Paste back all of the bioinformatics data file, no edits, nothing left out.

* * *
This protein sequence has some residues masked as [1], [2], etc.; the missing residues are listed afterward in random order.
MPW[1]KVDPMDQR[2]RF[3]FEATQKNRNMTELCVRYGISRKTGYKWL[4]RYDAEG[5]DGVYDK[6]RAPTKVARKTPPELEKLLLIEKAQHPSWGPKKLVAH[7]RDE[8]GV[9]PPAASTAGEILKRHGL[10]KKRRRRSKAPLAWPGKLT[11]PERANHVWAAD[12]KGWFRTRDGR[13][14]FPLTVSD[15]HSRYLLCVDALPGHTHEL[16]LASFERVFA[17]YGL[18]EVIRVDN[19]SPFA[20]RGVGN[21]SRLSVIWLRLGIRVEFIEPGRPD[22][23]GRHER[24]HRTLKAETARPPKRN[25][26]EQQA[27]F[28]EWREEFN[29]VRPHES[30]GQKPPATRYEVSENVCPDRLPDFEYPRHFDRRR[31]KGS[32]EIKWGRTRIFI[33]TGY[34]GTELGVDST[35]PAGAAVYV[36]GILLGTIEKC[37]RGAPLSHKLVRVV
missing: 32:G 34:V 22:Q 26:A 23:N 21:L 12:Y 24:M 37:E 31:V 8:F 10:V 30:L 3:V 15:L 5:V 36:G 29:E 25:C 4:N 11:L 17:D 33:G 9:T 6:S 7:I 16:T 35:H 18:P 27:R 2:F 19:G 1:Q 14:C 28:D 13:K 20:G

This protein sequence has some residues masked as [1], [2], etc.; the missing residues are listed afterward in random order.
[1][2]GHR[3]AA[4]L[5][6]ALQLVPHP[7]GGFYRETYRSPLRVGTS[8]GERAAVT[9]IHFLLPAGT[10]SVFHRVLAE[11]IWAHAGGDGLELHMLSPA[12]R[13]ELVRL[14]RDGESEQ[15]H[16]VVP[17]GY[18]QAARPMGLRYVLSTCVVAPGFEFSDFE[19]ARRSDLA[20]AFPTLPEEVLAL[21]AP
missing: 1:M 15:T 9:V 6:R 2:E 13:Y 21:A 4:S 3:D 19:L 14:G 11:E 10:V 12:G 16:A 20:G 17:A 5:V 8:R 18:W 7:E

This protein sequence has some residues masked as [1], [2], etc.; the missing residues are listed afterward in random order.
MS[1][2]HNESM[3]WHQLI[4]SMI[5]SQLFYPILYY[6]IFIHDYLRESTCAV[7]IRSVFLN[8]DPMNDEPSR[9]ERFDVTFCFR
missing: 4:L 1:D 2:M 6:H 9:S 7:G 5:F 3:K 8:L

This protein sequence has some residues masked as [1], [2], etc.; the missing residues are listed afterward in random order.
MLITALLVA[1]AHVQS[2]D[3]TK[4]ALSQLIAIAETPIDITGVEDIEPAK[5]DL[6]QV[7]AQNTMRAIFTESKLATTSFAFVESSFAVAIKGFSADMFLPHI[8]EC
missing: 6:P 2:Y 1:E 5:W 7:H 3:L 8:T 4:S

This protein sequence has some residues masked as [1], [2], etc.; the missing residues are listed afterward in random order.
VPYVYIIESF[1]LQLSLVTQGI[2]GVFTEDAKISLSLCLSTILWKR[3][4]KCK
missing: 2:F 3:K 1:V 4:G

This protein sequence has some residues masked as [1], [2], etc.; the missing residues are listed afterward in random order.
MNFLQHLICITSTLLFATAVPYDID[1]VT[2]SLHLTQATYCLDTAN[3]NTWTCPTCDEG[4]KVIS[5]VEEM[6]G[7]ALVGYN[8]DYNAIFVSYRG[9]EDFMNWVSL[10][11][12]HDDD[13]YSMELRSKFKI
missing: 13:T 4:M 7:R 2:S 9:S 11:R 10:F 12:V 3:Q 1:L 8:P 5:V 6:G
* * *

This protein sequence has some residues masked as [1], [2], etc.; the missing residues are listed afterward in random order.
MPW[1]KVDPMDQR[2]RF[3]FEATQKNRNMTELCVRYGISRKTGYKWL[4]RYDAEG[5]DGVYDK[6]RAPTKVARKTPPELEKLLLIEKAQHPSWGPKKLVAH[7]RDE[8]GV[9]PPAASTAGEILKRHGL[10]KKRRRRSKAPLAWPGKLT[11]PERANHVWAAD[12]KGWFRTRDGR[13][14]FPLTVSD[15]HSRYLLCVDALPGHTHEL[16]LASFERVFA[17]YGL[18]EVIRVDN[19]SPFA[20]RGVGN[21]SRLSVIWLRLGIRVEFIEPGRPD[22][23]GRHER[24]HRTLKAETARPPKRN[25][26]EQQA[27]F[28]EWREEFN[29]VRPHES[30]GQKPPATRYEVSENVCPDRLPDFEYPRHFDRRR[31]KGS[32]EIKWGRTRIFI[33]TGY[34]GTELGVDST[35]PAGAAVYV[36]GILLGTIEKC[37]RGAPLSHKLVRVV
missing: 32:G 34:V 22:Q 26:A 23:N 21:L 12:Y 24:M 37:E 31:V 8:F 10:V 30:L 3:V 15:L 5:V 36:G 29:E 25:C 4:N 11:L 17:D 33:G 9:T 6:S 7:I 16:T 35:H 18:P 27:R 2:F 19:G 1:Q 14:C 28:D 13:K 20:G

This protein sequence has some residues masked as [1], [2], etc.; the missing residues are listed afterward in random order.
[1][2]GHR[3]AA[4]L[5][6]ALQLVPHP[7]GGFYRETYRSPLRVGTS[8]GERAAVT[9]IHFLLPAGT[10]SVFHRVLAE[11]IWAHAGGDGLELHMLSPA[12]R[13]ELVRL[14]RDGESEQ[15]H[16]VVP[17]GY[18]QAARPMGLRYVLSTCVVAPGFEFSDFE[19]ARRSDLA[20]AFPTLPEEVLAL[21]AP
missing: 1:M 15:T 9:V 6:R 2:E 13:Y 21:A 4:S 3:D 19:L 14:G 11:E 10:V 12:G 16:A 20:G 17:A 5:V 8:R 18:W 7:E

This protein sequence has some residues masked as [1], [2], etc.; the missing residues are listed afterward in random order.
MS[1][2]HNESM[3]WHQLI[4]SMI[5]SQLFYPILYY[6]IFIHDYLRESTCAV[7]IRSVFLN[8]DPMNDEPSR[9]ERFDVTFCFR
missing: 4:L 1:D 2:M 6:H 9:S 7:G 5:F 3:K 8:L

This protein sequence has some residues masked as [1], [2], etc.; the missing residues are listed afterward in random order.
MLITALLVA[1]AHVQS[2]D[3]TK[4]ALSQLIAIAETPIDITGVEDIEPAK[5]DL[6]QV[7]AQNTMRAIFTESKLATTSFAFVESSFAVAIKGFSADMFLPHI[8]EC
missing: 6:P 2:Y 1:E 5:W 7:H 3:L 8:T 4:S

This protein sequence has some residues masked as [1], [2], etc.; the missing residues are listed afterward in random order.
VPYVYIIESF[1]LQLSLVTQGI[2]GVFTEDAKISLSLCLSTILWKR[3][4]KCK
missing: 2:F 3:K 1:V 4:G

This protein sequence has some residues masked as [1], [2], etc.; the missing residues are listed afterward in random order.
MNFLQHLICITSTLLFATAVPYDID[1]VT[2]SLHLTQATYCLDTAN[3]NTWTCPTCDEG[4]KVIS[5]VEEM[6]G[7]ALVGYN[8]DYNAIFVSYRG[9]EDFMNWVSL[10][11][12]HDDD[13]YSMELRSKFKI
missing: 13:T 4:M 7:R 2:S 9:S 11:R 10:F 12:V 3:Q 1:L 8:P 5:V 6:G